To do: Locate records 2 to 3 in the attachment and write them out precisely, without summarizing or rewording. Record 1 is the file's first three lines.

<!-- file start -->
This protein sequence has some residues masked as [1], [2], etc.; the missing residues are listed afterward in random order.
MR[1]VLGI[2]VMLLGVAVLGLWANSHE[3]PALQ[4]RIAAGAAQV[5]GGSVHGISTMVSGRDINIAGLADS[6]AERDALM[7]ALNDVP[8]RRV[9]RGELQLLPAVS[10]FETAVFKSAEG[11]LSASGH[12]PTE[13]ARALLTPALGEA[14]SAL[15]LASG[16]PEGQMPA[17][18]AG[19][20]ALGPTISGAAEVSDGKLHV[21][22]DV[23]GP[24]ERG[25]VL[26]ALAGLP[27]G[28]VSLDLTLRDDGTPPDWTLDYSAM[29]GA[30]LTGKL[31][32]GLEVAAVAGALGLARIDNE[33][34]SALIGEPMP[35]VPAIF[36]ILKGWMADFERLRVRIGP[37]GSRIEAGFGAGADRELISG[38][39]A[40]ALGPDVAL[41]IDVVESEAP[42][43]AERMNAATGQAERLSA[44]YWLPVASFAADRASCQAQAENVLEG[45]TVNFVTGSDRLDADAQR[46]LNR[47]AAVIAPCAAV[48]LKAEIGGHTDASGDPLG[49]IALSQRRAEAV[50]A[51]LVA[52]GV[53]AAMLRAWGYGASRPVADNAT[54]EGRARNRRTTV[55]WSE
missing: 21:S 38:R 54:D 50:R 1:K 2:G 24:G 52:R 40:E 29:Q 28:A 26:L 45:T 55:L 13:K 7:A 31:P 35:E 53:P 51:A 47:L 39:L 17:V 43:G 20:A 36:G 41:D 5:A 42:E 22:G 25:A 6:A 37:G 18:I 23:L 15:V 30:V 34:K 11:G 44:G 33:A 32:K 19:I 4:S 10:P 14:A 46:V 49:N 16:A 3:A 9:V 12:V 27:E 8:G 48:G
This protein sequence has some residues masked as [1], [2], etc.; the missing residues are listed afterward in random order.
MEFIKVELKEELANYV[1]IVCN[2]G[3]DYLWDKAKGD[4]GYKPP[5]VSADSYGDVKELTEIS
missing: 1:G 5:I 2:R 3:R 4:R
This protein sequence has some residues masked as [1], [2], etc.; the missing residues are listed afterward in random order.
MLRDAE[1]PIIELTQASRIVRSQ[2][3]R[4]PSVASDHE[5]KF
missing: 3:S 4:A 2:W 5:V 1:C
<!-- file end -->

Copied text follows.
This protein sequence has some residues masked as [1], [2], etc.; the missing residues are listed afterward in random order.
MEFIKVELKEELANYV[1]IVCN[2]G[3]DYLWDKAKGD[4]GYKPP[5]VSADSYGDVKELTEIS
missing: 1:G 5:I 2:R 3:R 4:R
This protein sequence has some residues masked as [1], [2], etc.; the missing residues are listed afterward in random order.
MLRDAE[1]PIIELTQASRIVRSQ[2][3]R[4]PSVASDHE[5]KF
missing: 3:S 4:A 2:W 5:V 1:C